Referring to FIG. 12, the service provider 34 may sign up its own artists and content creators and act in the capacity of a record label itself or creative agent. In this manner, the service provider 34 may be the owner of all of the copyright rights in the music or content, to the extent possible under current Copyright Laws of the particular jurisdiction. The service provider's artists or creators may likewise include artists or creators where the service provider 34 is alleviated from having to pay the normal royalties owed the copyright owners if the music or corresponding ringtone was provided in a typical manner. In general, the artists or creators provided by the service provider 34 will incur less royalties than would have normally otherwise because of contractual relationships with the artists or other copyright holders. The service provider 34 may provide the option to users of sampling content originating with its own artists or creators at block 350. The user may select one of the service provider 34 artists or creators at block 352. The user may, after downloading (e.g., purchasing) ringtone on non-service provider artist compact disks, media, or licenses at block 360, select to exchange the currently downloaded ringtone for a ringtone originating with one of the service provider artists or creators at block 350 before signing off the service. In this manner, the time between uses of the system by the user during which the user may be “parked” on expensive compact disks or other expensive audio files is minimized. This may reduce the expense of the available audio files for the service provider 34. This frees up additional audio files for other users and reduces the inventory required by the service provider 34 to provide a full selection of ringtones.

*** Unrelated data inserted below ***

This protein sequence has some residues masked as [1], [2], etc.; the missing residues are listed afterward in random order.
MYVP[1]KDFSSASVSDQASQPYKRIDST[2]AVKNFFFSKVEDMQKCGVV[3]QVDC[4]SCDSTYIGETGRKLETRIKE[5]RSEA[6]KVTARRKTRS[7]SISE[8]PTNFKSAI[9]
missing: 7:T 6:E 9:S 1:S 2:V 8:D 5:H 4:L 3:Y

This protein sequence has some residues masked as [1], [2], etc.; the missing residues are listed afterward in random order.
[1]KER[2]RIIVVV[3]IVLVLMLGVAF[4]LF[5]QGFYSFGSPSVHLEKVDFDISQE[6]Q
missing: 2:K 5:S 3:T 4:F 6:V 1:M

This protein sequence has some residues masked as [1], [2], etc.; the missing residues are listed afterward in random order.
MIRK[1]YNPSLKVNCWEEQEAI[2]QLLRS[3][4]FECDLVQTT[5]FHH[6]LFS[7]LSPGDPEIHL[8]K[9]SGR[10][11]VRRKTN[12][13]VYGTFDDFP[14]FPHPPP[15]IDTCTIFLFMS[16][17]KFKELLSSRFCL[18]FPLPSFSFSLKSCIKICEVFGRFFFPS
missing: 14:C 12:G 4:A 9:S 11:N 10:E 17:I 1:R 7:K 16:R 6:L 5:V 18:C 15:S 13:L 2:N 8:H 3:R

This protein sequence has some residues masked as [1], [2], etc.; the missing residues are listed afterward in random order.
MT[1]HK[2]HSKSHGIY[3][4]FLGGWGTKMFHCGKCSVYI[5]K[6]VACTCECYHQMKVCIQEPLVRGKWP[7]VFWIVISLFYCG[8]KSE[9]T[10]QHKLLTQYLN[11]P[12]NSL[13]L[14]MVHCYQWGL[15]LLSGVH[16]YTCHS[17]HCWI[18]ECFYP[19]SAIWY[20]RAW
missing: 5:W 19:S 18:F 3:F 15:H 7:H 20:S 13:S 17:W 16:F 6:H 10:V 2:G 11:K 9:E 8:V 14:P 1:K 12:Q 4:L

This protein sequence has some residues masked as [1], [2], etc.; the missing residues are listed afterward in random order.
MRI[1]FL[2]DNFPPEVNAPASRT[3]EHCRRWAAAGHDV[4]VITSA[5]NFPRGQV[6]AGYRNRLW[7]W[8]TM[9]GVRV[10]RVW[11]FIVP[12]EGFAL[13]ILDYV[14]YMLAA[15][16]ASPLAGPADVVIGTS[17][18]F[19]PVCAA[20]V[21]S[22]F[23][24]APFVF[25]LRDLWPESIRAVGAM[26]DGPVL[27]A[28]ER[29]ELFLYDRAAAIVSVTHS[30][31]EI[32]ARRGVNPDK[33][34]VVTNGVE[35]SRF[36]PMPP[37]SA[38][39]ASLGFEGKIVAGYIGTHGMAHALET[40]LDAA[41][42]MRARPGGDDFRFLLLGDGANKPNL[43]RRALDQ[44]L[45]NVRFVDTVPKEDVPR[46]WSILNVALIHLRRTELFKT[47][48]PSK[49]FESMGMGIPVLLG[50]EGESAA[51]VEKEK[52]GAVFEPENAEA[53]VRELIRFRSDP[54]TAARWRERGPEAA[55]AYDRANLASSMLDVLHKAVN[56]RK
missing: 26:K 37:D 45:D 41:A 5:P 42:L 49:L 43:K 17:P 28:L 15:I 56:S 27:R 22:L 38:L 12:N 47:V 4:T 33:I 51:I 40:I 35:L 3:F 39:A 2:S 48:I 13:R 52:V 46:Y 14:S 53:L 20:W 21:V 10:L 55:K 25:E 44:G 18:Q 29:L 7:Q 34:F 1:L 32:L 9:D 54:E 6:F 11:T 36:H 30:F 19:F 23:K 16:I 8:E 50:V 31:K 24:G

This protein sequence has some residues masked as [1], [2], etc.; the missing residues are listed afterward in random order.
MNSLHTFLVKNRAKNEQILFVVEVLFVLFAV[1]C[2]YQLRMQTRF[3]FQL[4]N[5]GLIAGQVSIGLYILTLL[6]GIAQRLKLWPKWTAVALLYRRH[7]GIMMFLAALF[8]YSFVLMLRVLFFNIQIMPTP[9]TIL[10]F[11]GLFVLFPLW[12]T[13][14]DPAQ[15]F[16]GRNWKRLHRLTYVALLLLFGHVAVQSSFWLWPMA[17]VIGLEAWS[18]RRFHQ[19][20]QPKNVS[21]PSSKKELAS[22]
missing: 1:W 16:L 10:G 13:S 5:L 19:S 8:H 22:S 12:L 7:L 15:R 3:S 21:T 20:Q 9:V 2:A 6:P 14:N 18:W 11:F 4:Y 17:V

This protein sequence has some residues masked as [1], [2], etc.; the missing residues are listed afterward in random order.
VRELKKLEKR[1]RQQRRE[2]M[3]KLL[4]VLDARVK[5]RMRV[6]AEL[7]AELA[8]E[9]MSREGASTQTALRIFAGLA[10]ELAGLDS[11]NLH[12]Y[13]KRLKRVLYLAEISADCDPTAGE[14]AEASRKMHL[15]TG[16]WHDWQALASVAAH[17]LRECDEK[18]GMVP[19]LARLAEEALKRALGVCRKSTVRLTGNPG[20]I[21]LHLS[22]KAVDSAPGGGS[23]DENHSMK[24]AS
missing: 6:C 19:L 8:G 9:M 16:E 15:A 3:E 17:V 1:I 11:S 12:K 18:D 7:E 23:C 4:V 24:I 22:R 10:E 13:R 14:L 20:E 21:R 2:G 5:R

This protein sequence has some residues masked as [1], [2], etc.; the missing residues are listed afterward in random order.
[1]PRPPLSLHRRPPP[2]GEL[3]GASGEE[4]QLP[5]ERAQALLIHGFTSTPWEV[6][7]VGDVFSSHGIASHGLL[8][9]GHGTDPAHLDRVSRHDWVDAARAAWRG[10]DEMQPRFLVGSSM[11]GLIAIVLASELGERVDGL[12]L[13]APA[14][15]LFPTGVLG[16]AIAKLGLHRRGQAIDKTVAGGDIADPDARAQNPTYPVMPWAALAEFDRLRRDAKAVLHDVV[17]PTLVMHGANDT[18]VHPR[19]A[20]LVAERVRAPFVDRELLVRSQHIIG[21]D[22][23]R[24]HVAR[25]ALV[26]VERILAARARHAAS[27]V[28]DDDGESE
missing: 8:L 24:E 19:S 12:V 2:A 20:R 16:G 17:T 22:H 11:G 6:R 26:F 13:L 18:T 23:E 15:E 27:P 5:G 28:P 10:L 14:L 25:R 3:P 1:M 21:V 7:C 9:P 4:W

The preferred embodiments envision that ringtones may be transferred by some type of file transfer. In addition, the ringtones may be free from encryption that limits their use, copyright water marking, proprietary formats for a particular system, a file encryption that inhibits copying of the file, a file encryption that inhibits or otherwise limits the number of copies that may be made, time limited durations, etc. In this manner, the ringtones are freely transferable from one cell phone to another, while operating properly. In addition, the ringtone may be provided to the user in a manner that requires modification of the audio file after downloading prior to activating the ringtone. In this manner, the distribution of the ringtones may be more readily controlled, if desired. If desired, the ringtones may be directly provided via e-mail, Wireless Access Protocol (WAP) or through connection to the Internet or likewise to the user or otherwise made available for downloading from the server. The server may make the ringtones available in an “in box” or other user account that resides on the server. In this manner, the ringtones are made available and the user may selectively download the desired ringtones. After the ringtones are exchanged, transferred, sold, or ownership is otherwise relinquished or transferred, the server may simply remove access to the audio files from the user's “in box” or the user's account.